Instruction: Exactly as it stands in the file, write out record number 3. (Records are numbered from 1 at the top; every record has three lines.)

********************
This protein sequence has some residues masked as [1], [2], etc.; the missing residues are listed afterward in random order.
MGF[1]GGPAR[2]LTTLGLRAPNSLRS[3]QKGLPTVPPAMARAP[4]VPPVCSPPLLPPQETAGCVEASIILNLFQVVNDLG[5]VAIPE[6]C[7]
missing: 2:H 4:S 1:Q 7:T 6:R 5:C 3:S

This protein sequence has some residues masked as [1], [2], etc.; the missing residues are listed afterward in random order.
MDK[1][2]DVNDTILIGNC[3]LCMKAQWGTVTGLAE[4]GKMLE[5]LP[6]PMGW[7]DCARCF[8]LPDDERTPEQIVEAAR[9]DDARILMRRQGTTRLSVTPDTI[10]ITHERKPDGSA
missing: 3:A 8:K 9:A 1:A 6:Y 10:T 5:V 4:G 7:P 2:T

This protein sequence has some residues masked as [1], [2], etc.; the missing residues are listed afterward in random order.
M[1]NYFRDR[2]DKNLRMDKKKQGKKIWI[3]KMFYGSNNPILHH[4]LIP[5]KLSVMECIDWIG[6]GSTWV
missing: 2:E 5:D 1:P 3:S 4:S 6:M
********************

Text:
This protein sequence has some residues masked as [1], [2], etc.; the missing residues are listed afterward in random order.
M[1]NYFRDR[2]DKNLRMDKKKQGKKIWI[3]KMFYGSNNPILHH[4]LIP[5]KLSVMECIDWIG[6]GSTWV
missing: 2:E 5:D 1:P 3:S 4:S 6:M